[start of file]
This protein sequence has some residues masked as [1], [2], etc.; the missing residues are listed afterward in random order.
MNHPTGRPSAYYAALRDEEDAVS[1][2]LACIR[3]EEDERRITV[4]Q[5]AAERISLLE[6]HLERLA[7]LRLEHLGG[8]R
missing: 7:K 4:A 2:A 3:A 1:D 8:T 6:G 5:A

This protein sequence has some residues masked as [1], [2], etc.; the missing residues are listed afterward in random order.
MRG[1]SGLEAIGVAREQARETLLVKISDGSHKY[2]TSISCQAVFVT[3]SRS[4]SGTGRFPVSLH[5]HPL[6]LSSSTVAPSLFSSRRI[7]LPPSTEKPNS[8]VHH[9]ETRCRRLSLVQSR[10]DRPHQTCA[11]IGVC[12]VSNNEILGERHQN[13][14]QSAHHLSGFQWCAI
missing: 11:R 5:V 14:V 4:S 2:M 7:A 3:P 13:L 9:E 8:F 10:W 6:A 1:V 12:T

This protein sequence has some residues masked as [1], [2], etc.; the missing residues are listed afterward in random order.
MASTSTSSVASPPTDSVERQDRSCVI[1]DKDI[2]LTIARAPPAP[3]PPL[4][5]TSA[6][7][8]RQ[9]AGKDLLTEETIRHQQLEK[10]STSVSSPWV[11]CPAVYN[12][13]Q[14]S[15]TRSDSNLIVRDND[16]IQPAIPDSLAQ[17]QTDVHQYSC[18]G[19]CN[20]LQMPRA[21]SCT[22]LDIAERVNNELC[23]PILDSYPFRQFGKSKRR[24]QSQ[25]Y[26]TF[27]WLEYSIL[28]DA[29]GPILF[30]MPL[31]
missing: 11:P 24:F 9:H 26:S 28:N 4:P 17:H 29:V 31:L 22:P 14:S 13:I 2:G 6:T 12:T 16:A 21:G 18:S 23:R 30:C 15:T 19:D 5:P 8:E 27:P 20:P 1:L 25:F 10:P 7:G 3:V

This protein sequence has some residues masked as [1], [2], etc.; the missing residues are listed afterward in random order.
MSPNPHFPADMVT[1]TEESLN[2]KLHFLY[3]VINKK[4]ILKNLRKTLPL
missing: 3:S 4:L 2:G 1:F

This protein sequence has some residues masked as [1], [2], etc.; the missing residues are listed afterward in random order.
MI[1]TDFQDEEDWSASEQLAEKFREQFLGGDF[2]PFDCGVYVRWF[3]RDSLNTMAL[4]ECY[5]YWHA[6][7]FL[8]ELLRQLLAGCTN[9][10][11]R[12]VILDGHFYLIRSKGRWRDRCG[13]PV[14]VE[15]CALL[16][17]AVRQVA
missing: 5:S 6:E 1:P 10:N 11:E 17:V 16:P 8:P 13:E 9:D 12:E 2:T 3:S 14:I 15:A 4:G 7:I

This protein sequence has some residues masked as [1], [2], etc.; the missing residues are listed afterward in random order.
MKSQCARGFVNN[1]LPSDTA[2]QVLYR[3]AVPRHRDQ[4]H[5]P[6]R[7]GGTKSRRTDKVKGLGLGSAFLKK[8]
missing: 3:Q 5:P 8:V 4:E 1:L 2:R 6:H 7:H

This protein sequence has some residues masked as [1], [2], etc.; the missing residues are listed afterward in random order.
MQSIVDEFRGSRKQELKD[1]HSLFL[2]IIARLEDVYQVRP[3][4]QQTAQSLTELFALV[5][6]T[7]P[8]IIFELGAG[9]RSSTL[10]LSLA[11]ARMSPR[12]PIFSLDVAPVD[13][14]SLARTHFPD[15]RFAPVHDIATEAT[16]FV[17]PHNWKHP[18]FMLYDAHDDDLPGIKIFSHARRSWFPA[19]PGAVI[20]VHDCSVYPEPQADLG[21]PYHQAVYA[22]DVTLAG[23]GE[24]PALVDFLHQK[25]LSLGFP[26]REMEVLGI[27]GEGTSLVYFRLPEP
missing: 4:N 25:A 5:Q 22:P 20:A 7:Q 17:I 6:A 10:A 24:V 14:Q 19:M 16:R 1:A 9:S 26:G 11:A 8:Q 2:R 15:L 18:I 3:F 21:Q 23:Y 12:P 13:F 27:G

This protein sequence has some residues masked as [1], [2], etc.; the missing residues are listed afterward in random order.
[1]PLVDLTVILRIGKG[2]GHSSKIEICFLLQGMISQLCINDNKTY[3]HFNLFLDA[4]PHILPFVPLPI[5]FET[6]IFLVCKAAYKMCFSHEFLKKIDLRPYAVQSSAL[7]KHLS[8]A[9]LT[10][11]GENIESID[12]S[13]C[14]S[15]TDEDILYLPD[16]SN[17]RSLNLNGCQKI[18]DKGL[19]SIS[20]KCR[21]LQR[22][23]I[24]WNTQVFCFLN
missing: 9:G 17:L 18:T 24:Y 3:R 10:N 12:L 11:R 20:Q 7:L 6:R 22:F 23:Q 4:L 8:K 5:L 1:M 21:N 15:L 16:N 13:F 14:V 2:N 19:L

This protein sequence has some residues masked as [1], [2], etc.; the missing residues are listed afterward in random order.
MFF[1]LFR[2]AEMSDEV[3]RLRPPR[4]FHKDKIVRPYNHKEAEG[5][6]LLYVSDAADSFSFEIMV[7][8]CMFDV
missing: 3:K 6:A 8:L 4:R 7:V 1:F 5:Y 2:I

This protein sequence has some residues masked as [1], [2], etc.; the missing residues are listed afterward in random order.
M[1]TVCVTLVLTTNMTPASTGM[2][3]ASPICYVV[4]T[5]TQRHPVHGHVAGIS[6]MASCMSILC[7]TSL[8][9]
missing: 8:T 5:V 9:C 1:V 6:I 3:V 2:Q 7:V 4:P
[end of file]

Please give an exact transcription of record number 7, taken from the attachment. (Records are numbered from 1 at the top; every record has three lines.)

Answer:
This protein sequence has some residues masked as [1], [2], etc.; the missing residues are listed afterward in random order.
MQSIVDEFRGSRKQELKD[1]HSLFL[2]IIARLEDVYQVRP[3][4]QQTAQSLTELFALV[5][6]T[7]P[8]IIFELGAG[9]RSSTL[10]LSLA[11]ARMSPR[12]PIFSLDVAPVD[13][14]SLARTHFPD[15]RFAPVHDIATEAT[16]FV[17]PHNWKHP[18]FMLYDAHDDDLPGIKIFSHARRSWFPA[19]PGAVI[20]VHDCSVYPEPQADLG[21]PYHQAVYA[22]DVTLAG[23]GE[24]PALVDFLHQK[25]LSLGFP[26]REMEVLGI[27]GEGTSLVYFRLPEP
missing: 4:N 25:A 5:Q 22:P 20:A 7:Q 17:I 6:A 10:A 24:V 14:Q 19:M 16:R 1:A 9:S 26:G 11:A 8:Q 2:R 15:L 18:I 3:F 21:Q 23:Y 12:P 13:F 27:G